State gets sued for discriminating against business on sex and race

 March 31, 2024

This story was originally published by the WND News Center.

A couple of state officials in New York are being sued for the formal discrimination – based on sex and race – that they use in a business licensing program.

Such discrimination, of course, is banned by the U.S. Constitution's 14th Amendment.

It is the Pacific Legal Foundation that is representing a New York business operated by William Purcell and his brother, Emmet.

The PLF explains the state's "discriminatory" operation "favors some (cannabis business license) applicants more highly than others based on the race and sex of the owners."

The result is that the brothers' Valencia Ag is being prevented from being considered for a license "on equal terms."

The brothers filed all the applications and made all the arrangements for a business, but the state's "application review process prioritizes applications from women and minorities, leaving the Purcell brothers as non-preferred applicants while their expenses accumulate," the PLF said.

"The government cannot give preference to anyone based on immutable characteristics like race or sex. Doing so is unfair and unconstitutional," said David Hoffa, an attorney at Pacific Legal Foundation. "The only criteria that should matter is whether an applicant can demonstrate that they will run a safe and legal business. Everyone deserves the right to try to earn a living regardless of their race or sex."

The report explains the brothers "met all of the eligibility requirements related to finances, residency, and the like. But they soon learned the process is rigged when their application was placed at a disadvantage simply because of their race and sex."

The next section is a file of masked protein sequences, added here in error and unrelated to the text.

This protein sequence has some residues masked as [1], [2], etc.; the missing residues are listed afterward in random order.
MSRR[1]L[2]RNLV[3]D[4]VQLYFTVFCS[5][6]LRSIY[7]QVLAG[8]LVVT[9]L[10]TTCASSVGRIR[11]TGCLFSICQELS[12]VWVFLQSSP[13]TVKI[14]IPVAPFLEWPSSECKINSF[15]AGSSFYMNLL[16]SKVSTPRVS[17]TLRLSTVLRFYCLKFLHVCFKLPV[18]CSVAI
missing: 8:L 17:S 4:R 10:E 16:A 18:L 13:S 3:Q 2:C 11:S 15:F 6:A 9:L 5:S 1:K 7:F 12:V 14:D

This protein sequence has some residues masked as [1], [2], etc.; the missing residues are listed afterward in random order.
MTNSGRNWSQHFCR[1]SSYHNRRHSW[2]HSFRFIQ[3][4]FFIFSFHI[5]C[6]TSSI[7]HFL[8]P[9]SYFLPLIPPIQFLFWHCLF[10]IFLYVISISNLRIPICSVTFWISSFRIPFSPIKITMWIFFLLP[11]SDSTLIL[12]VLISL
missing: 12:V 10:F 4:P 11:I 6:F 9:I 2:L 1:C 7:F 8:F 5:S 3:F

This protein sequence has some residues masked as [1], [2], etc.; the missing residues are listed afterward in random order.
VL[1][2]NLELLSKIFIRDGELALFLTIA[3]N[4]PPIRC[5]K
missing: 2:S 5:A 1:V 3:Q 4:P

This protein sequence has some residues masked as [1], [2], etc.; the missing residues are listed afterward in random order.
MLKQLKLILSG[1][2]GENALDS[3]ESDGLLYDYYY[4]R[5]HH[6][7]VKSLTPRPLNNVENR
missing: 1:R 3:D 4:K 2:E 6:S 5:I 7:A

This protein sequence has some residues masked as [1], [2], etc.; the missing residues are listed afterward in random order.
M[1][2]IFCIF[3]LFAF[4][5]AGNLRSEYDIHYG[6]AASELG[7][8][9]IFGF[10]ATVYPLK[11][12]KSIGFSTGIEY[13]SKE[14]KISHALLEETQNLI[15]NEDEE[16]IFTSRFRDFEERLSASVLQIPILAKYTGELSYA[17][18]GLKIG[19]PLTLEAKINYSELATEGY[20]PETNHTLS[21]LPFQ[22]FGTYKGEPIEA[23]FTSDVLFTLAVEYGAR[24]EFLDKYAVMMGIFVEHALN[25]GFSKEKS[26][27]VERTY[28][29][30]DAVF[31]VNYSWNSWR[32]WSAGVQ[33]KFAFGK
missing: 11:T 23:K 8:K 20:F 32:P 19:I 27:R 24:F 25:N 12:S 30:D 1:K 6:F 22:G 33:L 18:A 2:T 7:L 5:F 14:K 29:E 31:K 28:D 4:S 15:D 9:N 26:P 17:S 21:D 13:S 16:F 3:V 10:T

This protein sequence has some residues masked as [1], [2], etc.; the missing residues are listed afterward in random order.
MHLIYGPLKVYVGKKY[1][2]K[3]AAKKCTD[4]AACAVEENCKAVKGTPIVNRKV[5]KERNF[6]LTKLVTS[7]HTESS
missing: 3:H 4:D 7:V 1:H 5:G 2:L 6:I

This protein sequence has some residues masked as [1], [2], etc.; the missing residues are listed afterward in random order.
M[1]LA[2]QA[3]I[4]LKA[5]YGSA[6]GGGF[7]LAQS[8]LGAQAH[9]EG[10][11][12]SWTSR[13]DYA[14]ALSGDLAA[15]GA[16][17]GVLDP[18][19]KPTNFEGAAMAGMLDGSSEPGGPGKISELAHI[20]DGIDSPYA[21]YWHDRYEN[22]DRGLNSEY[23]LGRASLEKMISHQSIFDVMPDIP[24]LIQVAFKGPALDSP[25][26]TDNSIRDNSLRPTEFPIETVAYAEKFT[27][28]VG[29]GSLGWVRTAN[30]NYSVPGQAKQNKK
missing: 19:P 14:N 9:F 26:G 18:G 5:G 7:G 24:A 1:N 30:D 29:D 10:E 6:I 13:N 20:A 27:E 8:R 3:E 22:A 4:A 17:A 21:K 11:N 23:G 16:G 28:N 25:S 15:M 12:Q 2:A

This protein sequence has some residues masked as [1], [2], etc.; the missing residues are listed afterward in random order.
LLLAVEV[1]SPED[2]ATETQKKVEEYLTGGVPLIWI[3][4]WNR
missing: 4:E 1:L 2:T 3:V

Lawmakers in the state adopted a formal plan of discrimination that requires half of the business licenses to go to "so-called social and economic equity applicants. These applicants also pay half as much as their non-priority counterparts in applications and annual renewal fees."

Special privileges are given to minority and women business owners.

Since the brothers don't qualify for those privileges, "They are concerned they won’t even get an application review, let alone have a license granted, simply because of their race and sex. As of now, they are sitting at the back of the current line for review and will almost certainly need to reapply in the future, where their race and gender can be used against their application in multiple ways."

The PLF explained that while the government is supposed to treat every citizen equally, regardless of race and sex, New York’s cannabis licensing scheme "does the exact opposite."

The complaint seeks a ruling that the discrimination plan violates the 14th Amendment as well as an injunction against its application.

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